Not many people enjoy seeing bones and remains of animals but there's something about the Jekyll Island graveyard that keeps bringing me back. Jekyll has a crew that cleans the roads and beaches of any dead animals. They dump them all at an unmarked location near one of the beach access points. I always like to take peak in the area and see what's been washing onshore. Usually, you find plenty of sea turtles like these two:
This was an extra special trip to the graveyard for me because I saw my first manatee remains. There were actually two decomposing bodies there. You can see some of the skin clumped at the top of the picture. I never knew that their rib bones were so thick but it makes sense considering their heavy body.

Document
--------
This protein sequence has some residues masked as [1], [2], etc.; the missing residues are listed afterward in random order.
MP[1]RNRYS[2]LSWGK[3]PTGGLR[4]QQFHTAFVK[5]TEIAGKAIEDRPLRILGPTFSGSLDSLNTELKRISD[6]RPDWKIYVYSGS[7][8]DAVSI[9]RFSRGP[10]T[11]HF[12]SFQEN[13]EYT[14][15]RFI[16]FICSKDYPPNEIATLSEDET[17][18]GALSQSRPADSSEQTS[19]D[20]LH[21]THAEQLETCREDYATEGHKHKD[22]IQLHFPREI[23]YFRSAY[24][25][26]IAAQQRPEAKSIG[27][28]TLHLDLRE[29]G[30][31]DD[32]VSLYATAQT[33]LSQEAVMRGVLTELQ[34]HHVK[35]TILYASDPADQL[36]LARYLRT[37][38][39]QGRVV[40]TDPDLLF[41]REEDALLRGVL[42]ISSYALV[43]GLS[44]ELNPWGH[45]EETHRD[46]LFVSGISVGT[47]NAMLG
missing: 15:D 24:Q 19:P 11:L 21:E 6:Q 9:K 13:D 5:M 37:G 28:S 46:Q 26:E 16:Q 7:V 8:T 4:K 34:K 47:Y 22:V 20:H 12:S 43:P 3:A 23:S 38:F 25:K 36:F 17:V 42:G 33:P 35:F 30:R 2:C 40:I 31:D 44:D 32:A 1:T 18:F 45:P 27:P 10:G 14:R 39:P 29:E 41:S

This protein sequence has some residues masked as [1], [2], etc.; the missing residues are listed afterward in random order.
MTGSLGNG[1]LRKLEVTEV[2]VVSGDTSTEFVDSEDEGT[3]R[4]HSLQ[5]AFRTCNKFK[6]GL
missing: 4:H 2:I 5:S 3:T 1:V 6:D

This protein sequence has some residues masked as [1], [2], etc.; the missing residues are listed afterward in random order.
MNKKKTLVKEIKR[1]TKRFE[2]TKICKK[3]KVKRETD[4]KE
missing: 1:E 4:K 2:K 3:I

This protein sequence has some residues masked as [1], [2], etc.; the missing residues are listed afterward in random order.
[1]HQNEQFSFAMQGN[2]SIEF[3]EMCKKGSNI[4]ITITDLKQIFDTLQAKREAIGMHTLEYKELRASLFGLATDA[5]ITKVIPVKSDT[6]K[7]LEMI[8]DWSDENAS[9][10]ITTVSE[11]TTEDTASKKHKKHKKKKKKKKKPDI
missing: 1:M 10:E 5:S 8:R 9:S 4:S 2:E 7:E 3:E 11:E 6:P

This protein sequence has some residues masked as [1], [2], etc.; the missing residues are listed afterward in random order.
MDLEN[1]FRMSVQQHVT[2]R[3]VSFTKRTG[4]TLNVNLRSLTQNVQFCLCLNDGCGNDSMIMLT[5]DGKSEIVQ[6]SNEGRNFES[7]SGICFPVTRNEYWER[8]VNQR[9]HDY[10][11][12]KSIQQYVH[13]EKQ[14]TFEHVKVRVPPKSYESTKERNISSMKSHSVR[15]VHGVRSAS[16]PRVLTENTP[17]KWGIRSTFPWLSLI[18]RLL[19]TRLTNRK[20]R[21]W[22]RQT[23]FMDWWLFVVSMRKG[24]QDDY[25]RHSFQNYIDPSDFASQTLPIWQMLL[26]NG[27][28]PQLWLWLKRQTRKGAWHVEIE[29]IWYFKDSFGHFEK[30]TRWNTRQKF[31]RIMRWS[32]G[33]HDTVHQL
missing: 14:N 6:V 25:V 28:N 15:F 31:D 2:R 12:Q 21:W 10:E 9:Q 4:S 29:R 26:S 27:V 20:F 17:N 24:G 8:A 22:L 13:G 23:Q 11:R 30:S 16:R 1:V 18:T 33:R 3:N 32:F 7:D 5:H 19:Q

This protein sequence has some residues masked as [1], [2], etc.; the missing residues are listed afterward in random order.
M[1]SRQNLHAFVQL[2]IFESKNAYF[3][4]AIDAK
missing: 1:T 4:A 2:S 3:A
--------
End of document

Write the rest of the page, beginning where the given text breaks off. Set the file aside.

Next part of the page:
Most of the graveyard is scattered with turtles, dolphins and the like but occansionally you find a bird skeleton laying around like this one.
This last bone is a mystery for me. It was fairly large in size, over 15 inches in width. If anyone knows what it could be let me know.
Usually the deer flies will run you off at the graveyard but it was a nice brief trip. I never stay more than a few minutes there because eventually the deaths of these beautiful creatures start to disturb me. I rather have them swimming freely out in the Atlantic than seeing them scattered about a sandy dune. The sea turtles are mostly bycatch deaths from shrimp boats. Even with TEDs, the largest turtles become trapped and drown. The manatees are probably boater collisions. I lived on Jekyll for 3 years and never saw a manatee (though I knew people that did) and at this rate, I probably never will. It's too bad that we have such a high impact on the wildlife around us.